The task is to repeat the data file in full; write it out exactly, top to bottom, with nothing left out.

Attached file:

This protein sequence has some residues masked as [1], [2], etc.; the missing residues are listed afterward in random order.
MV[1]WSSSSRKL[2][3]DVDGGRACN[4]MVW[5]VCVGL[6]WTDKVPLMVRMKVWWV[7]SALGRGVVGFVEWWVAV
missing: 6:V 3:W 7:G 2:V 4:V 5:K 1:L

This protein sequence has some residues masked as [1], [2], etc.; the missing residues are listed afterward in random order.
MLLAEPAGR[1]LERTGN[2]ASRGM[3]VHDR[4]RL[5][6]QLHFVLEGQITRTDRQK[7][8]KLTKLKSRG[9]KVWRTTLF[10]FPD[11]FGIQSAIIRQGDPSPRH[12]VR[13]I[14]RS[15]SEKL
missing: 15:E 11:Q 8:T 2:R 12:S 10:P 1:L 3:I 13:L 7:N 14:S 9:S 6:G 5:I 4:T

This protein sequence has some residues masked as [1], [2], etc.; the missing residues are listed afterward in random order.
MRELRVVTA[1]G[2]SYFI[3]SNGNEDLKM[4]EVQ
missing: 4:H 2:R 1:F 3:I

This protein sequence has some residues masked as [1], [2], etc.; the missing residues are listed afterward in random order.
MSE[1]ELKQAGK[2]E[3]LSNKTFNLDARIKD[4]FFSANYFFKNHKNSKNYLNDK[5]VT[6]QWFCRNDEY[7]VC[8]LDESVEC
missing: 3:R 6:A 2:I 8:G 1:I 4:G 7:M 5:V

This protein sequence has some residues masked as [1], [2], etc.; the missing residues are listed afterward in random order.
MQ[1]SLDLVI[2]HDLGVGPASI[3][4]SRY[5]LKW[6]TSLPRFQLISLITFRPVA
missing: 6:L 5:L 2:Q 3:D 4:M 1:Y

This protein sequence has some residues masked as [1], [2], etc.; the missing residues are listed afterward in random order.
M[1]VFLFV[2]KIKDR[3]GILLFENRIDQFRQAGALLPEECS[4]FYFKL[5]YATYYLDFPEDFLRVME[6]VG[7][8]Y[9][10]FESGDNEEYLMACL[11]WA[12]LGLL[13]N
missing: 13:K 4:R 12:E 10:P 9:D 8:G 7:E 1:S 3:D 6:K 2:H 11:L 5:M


This protein sequence has some residues masked as [1], [2], etc.; the missing residues are listed afterward in random order.
MV[1]WSSSSRKL[2][3]DVDGGRACN[4]MVW[5]VCVGL[6]WTDKVPLMVRMKVWWV[7]SALGRGVVGFVEWWVAV
missing: 6:V 3:W 7:G 2:V 4:V 5:K 1:L

This protein sequence has some residues masked as [1], [2], etc.; the missing residues are listed afterward in random order.
MLLAEPAGR[1]LERTGN[2]ASRGM[3]VHDR[4]RL[5][6]QLHFVLEGQITRTDRQK[7][8]KLTKLKSRG[9]KVWRTTLF[10]FPD[11]FGIQSAIIRQGDPSPRH[12]VR[13]I[14]RS[15]SEKL
missing: 15:E 11:Q 8:T 2:R 12:S 10:P 1:L 3:I 13:L 7:N 14:S 9:S 6:G 5:I 4:T

This protein sequence has some residues masked as [1], [2], etc.; the missing residues are listed afterward in random order.
MRELRVVTA[1]G[2]SYFI[3]SNGNEDLKM[4]EVQ
missing: 4:H 2:R 1:F 3:I

This protein sequence has some residues masked as [1], [2], etc.; the missing residues are listed afterward in random order.
MSE[1]ELKQAGK[2]E[3]LSNKTFNLDARIKD[4]FFSANYFFKNHKNSKNYLNDK[5]VT[6]QWFCRNDEY[7]VC[8]LDESVEC
missing: 3:R 6:A 2:I 8:G 1:I 4:G 7:M 5:V

This protein sequence has some residues masked as [1], [2], etc.; the missing residues are listed afterward in random order.
MQ[1]SLDLVI[2]HDLGVGPASI[3][4]SRY[5]LKW[6]TSLPRFQLISLITFRPVA
missing: 6:L 5:L 2:Q 3:D 4:M 1:Y

This protein sequence has some residues masked as [1], [2], etc.; the missing residues are listed afterward in random order.
M[1]VFLFV[2]KIKDR[3]GILLFENRIDQFRQAGALLPEECS[4]FYFKL[5]YATYYLDFPEDFLRVME[6]VG[7][8]Y[9][10]FESGDNEEYLMACL[11]WA[12]LGLL[13]N
missing: 13:K 4:R 12:E 10:P 9:D 8:G 7:E 1:S 3:D 6:K 2:H 11:L 5:M